Cape Town - In the 12 years since the inception of government's anti-corruption hotline, a total of 3 570 civil servants have been charged with graft, the governance and administration cluster said on Thursday.
The proceedings saw the dismissal of 1 694 officials. A further 438 were fined in the form of having their salary withheld for three months, 133 were demoted and 913 were served with written warnings.
A total of 392 were criminally charged. By the end of August, information received from whistleblowers since the inception of the hotline in 2004 had led to 18 076 cases referred to departments.
Of that number 16 547 have been completed. Deputy Co-operative Governance Minister Andries Nel told a media briefing in Cape Town that the government was stepping up its efforts to prevent civil servants from doing business with the state, and this included plans to ban those who are charged for this reason from returning to government employment for a period of up to ten years.
Nel said their names would be stored on a central data base shared by national, provincial and local government and all job applicants would be screened to ensure they had not been blacklisted in this manner.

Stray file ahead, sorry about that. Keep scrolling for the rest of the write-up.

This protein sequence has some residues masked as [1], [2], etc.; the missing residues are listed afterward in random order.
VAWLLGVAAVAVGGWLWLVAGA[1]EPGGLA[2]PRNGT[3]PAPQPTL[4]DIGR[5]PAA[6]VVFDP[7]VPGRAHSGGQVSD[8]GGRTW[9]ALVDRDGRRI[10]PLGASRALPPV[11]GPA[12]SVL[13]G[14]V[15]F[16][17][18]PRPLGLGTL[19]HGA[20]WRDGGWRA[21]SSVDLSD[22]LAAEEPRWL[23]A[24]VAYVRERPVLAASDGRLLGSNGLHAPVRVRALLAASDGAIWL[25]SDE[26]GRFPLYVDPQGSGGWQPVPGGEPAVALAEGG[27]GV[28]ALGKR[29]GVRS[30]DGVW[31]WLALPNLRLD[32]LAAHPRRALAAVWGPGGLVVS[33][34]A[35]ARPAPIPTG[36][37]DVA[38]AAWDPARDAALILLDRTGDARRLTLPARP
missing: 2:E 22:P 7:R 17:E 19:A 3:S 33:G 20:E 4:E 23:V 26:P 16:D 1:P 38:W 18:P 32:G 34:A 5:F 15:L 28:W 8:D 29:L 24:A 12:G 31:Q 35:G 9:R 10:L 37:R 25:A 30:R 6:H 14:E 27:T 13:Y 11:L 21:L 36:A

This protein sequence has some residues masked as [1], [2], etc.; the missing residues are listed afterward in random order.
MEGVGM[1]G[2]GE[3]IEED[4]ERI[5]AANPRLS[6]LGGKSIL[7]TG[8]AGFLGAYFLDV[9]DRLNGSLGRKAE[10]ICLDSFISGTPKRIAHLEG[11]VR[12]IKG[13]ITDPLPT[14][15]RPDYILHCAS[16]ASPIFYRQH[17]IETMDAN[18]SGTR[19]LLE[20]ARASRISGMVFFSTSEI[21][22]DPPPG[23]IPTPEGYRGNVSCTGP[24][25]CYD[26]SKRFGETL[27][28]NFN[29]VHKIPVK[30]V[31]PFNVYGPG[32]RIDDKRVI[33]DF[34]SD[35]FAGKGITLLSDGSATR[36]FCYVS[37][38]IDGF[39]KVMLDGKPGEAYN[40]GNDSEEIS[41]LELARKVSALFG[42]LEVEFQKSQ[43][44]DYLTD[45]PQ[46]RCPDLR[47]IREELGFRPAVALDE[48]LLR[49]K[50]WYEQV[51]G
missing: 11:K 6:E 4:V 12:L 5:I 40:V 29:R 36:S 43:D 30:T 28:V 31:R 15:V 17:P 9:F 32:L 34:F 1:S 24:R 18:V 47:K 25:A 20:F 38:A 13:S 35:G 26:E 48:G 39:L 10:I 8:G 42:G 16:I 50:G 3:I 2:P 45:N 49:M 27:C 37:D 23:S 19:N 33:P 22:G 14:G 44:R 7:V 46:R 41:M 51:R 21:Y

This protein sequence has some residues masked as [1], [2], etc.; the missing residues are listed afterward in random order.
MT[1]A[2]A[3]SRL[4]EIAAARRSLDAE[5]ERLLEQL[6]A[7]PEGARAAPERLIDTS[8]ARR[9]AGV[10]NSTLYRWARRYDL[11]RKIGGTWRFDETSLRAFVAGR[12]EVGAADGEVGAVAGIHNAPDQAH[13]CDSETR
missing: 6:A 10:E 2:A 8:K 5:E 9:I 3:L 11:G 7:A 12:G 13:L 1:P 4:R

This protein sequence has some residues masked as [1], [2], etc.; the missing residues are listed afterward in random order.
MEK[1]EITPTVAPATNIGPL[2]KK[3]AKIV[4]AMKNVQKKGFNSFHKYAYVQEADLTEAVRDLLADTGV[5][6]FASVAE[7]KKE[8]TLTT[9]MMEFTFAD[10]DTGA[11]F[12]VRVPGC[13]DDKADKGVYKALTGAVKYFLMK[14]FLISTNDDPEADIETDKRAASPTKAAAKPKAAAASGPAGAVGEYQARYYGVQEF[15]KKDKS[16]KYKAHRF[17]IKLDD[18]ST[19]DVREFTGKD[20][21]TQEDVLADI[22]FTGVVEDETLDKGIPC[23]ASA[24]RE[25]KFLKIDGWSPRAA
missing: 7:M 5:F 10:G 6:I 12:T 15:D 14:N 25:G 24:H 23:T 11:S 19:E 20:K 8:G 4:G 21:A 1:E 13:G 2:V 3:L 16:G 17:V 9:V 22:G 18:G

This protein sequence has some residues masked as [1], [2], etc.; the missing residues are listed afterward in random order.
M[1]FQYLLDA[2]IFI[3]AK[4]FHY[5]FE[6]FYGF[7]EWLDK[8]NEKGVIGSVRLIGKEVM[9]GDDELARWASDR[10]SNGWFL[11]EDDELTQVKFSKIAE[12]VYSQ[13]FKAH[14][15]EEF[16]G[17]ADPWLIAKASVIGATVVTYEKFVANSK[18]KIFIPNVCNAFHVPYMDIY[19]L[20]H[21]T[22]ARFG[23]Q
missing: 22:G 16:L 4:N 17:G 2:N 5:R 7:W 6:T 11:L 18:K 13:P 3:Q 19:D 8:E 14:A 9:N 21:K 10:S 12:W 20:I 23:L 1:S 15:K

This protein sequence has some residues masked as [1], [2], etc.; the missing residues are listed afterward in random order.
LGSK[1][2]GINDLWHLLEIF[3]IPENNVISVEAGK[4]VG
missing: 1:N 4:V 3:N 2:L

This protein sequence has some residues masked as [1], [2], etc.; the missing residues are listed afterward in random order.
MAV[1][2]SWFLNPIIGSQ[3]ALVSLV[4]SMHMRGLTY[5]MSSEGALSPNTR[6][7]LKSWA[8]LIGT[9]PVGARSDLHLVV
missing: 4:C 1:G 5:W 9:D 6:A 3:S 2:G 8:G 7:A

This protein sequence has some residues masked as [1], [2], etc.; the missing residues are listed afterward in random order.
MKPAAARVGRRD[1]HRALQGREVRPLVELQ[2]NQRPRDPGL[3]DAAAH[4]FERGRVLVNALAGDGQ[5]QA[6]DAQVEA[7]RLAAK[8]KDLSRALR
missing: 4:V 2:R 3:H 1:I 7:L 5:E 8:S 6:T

He stressed that it would apply the moment someone is charged with doing business with the state, and not just to those found guilty of it.
“Often they resign before they can be found guilty to evade the system,” he explained.
All public servants have been given until the end of the year to resign from their jobs or relinquish their business activities.
“A circular has already been issued for public servants to disclose their business activities, involving any organ/s of sate and that such employees should, by January 2017, make a decision either to resign from the public service or relinquish their business activities.”
The corruption cases investigated following tip-offs to the hotline, has resulted in the recovery of R340 million in state funding, according to the department.